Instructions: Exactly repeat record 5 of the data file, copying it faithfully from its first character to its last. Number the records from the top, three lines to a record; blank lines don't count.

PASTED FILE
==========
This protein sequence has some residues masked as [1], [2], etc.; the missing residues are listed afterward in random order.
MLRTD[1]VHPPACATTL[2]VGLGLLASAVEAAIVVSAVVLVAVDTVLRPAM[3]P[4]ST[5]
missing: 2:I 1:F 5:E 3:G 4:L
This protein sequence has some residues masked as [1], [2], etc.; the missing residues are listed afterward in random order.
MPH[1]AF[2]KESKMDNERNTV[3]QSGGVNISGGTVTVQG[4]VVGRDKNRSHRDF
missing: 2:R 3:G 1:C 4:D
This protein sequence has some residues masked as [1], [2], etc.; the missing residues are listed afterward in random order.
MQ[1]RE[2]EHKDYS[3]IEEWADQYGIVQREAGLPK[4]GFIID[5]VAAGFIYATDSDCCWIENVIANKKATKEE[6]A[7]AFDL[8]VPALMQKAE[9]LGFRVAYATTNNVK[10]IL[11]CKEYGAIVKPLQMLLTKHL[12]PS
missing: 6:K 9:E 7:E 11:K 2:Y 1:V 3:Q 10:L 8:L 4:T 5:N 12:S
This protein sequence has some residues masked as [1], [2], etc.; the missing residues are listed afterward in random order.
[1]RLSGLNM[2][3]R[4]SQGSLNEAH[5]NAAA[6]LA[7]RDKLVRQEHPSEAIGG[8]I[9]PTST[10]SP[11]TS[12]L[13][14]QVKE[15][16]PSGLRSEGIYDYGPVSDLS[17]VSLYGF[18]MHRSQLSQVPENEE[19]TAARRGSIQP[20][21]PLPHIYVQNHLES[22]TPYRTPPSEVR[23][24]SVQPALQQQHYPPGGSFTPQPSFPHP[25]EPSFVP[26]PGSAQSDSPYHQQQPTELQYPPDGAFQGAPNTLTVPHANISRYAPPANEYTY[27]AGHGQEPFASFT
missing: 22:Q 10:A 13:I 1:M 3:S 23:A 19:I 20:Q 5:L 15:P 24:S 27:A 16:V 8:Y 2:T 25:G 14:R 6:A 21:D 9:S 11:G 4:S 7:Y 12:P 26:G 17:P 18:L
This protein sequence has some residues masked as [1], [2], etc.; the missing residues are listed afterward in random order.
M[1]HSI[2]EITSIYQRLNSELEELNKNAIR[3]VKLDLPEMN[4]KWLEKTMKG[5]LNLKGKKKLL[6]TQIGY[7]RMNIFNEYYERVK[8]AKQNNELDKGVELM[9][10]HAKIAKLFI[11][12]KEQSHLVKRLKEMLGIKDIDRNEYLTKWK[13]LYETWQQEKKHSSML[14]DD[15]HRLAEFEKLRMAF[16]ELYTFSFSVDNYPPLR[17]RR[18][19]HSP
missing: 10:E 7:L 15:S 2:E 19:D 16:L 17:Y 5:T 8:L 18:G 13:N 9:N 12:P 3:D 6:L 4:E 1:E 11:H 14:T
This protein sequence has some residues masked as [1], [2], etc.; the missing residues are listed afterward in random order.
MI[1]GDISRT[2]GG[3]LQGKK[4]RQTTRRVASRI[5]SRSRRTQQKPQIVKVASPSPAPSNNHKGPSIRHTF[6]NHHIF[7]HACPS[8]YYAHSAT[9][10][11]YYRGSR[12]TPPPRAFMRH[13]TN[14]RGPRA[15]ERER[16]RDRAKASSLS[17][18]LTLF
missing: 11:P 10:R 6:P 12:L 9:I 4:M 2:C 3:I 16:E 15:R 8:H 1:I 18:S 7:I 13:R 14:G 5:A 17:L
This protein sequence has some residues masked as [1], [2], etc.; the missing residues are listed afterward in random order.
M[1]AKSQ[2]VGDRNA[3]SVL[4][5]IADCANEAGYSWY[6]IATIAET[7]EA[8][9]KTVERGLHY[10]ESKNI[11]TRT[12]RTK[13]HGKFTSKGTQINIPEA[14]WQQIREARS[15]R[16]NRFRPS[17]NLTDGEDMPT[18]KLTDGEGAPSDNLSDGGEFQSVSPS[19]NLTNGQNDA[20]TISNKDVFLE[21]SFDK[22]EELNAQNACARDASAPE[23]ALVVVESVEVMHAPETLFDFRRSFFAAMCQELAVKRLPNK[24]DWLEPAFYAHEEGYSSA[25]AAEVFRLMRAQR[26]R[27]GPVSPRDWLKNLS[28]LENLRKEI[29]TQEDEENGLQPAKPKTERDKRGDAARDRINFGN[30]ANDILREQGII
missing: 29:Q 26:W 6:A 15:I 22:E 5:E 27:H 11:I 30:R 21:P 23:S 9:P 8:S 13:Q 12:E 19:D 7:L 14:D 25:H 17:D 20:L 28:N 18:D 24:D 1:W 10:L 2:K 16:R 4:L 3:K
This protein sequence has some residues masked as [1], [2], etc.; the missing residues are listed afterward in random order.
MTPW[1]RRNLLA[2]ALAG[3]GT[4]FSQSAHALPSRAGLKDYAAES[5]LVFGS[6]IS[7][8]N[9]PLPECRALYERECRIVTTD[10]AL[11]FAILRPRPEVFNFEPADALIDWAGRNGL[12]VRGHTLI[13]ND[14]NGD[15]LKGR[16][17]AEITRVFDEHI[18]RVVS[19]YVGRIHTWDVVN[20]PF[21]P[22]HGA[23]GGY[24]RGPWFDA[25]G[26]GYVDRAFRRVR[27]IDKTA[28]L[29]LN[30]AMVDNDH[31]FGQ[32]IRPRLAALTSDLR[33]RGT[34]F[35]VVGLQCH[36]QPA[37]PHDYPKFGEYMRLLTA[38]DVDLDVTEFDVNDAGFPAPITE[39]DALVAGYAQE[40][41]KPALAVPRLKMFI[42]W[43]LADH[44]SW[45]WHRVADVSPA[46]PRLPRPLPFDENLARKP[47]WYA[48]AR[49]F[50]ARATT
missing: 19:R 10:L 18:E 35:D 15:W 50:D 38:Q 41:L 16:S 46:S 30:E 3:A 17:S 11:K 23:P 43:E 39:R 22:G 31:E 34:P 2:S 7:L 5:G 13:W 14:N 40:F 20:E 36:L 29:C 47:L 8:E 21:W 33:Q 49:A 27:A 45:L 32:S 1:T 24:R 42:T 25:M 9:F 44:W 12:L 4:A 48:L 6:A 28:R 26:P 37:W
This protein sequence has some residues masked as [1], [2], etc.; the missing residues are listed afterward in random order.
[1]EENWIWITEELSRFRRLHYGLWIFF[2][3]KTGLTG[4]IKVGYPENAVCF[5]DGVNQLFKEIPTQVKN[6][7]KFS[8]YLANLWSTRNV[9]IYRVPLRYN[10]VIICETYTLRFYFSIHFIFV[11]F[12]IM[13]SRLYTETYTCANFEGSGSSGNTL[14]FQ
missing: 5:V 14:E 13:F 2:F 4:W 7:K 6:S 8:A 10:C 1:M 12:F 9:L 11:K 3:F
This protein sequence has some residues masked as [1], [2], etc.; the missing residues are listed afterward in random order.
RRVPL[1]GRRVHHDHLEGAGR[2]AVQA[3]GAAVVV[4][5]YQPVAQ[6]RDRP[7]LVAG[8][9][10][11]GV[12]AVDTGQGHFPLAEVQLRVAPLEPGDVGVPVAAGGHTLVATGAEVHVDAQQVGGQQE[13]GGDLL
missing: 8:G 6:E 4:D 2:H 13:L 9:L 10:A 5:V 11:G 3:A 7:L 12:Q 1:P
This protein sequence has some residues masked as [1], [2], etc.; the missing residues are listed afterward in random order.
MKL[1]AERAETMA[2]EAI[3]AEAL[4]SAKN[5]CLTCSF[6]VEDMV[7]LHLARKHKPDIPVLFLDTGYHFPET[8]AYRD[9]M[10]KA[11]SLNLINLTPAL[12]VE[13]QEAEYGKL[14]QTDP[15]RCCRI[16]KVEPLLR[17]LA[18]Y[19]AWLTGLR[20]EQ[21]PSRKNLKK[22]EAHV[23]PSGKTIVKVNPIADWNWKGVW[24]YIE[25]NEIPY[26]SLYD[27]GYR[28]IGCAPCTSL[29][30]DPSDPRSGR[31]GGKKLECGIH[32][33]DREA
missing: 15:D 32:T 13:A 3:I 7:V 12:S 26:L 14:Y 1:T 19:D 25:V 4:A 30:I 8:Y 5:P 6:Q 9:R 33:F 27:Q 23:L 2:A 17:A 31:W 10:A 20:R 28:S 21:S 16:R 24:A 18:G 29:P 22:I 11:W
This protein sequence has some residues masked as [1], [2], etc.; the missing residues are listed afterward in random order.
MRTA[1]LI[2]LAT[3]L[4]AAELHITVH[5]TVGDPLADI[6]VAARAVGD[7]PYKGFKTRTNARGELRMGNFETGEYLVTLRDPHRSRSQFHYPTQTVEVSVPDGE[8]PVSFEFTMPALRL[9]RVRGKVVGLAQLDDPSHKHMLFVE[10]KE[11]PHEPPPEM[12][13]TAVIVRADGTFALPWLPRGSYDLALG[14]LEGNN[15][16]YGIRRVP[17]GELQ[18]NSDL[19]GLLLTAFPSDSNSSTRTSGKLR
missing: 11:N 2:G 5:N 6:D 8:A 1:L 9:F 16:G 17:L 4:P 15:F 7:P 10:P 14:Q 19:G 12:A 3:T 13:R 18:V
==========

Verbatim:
This protein sequence has some residues masked as [1], [2], etc.; the missing residues are listed afterward in random order.
M[1]HSI[2]EITSIYQRLNSELEELNKNAIR[3]VKLDLPEMN[4]KWLEKTMKG[5]LNLKGKKKLL[6]TQIGY[7]RMNIFNEYYERVK[8]AKQNNELDKGVELM[9][10]HAKIAKLFI[11][12]KEQSHLVKRLKEMLGIKDIDRNEYLTKWK[13]LYETWQQEKKHSSML[14]DD[15]HRLAEFEKLRMAF[16]ELYTFSFSVDNYPPLR[17]RR[18][19]HSP
missing: 10:E 7:L 15:S 2:E 19:D 16:L 17:Y 5:T 8:L 18:G 13:N 9:N 12:P 3:D 6:L 4:E 1:E 11:H 14:T